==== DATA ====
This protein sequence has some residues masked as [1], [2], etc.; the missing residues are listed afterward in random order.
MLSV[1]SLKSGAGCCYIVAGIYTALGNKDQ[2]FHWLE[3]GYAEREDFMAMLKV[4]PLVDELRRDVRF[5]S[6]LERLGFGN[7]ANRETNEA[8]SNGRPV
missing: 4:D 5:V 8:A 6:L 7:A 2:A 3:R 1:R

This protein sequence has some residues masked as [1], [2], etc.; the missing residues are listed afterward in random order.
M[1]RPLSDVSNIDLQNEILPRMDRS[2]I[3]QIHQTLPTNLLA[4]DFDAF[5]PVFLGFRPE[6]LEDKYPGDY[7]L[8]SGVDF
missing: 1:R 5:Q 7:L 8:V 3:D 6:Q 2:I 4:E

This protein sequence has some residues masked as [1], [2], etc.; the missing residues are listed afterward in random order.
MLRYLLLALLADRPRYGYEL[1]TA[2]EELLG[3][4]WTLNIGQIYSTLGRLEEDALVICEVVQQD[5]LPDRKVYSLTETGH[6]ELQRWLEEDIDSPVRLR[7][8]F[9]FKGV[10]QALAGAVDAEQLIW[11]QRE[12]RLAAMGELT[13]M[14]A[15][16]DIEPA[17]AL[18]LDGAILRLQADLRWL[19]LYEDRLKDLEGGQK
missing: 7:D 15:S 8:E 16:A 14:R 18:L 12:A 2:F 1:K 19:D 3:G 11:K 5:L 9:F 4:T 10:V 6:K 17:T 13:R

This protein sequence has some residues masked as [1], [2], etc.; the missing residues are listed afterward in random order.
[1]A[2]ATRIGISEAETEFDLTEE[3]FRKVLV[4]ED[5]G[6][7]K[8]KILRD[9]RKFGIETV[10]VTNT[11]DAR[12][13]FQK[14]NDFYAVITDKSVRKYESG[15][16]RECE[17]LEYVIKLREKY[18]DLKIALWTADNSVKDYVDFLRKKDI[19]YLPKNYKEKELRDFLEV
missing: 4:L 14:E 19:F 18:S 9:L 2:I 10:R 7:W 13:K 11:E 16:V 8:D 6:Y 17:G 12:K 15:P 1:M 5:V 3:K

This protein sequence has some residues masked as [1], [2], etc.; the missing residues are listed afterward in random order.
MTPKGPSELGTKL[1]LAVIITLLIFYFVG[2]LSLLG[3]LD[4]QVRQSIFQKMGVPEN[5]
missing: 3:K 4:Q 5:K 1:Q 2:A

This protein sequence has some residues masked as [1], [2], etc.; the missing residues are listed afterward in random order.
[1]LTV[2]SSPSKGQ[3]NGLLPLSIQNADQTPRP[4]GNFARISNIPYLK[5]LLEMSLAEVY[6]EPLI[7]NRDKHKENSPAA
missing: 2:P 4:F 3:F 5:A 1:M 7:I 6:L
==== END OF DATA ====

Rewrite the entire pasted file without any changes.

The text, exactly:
This protein sequence has some residues masked as [1], [2], etc.; the missing residues are listed afterward in random order.
MLSV[1]SLKSGAGCCYIVAGIYTALGNKDQ[2]FHWLE[3]GYAEREDFMAMLKV[4]PLVDELRRDVRF[5]S[6]LERLGFGN[7]ANRETNEA[8]SNGRPV
missing: 4:D 5:V 8:A 6:L 7:A 2:A 3:R 1:R

This protein sequence has some residues masked as [1], [2], etc.; the missing residues are listed afterward in random order.
M[1]RPLSDVSNIDLQNEILPRMDRS[2]I[3]QIHQTLPTNLLA[4]DFDAF[5]PVFLGFRPE[6]LEDKYPGDY[7]L[8]SGVDF
missing: 1:R 5:Q 7:L 8:V 3:D 6:Q 2:I 4:E

This protein sequence has some residues masked as [1], [2], etc.; the missing residues are listed afterward in random order.
MLRYLLLALLADRPRYGYEL[1]TA[2]EELLG[3][4]WTLNIGQIYSTLGRLEEDALVICEVVQQD[5]LPDRKVYSLTETGH[6]ELQRWLEEDIDSPVRLR[7][8]F[9]FKGV[10]QALAGAVDAEQLIW[11]QRE[12]RLAAMGELT[13]M[14]A[15][16]DIEPA[17]AL[18]LDGAILRLQADLRWL[19]LYEDRLKDLEGGQK
missing: 7:D 15:S 8:E 16:A 14:R 18:L 12:A 2:F 1:K 19:D 3:G 11:K 5:L 9:F 4:T 10:V 6:K 17:T 13:R

This protein sequence has some residues masked as [1], [2], etc.; the missing residues are listed afterward in random order.
[1]A[2]ATRIGISEAETEFDLTEE[3]FRKVLV[4]ED[5]G[6][7]K[8]KILRD[9]RKFGIETV[10]VTNT[11]DAR[12][13]FQK[14]NDFYAVITDKSVRKYESG[15][16]RECE[17]LEYVIKLREKY[18]DLKIALWTADNSVKDYVDFLRKKDI[19]YLPKNYKEKELRDFLEV
missing: 4:L 14:E 19:F 18:S 9:L 2:I 10:R 7:W 13:K 11:E 16:V 8:D 6:Y 17:G 12:K 15:P 1:M 5:V 3:K

This protein sequence has some residues masked as [1], [2], etc.; the missing residues are listed afterward in random order.
MTPKGPSELGTKL[1]LAVIITLLIFYFVG[2]LSLLG[3]LD[4]QVRQSIFQKMGVPEN[5]
missing: 3:K 4:Q 5:K 1:Q 2:A

This protein sequence has some residues masked as [1], [2], etc.; the missing residues are listed afterward in random order.
[1]LTV[2]SSPSKGQ[3]NGLLPLSIQNADQTPRP[4]GNFARISNIPYLK[5]LLEMSLAEVY[6]EPLI[7]NRDKHKENSPAA
missing: 2:P 4:F 3:F 5:A 1:M 7:I 6:L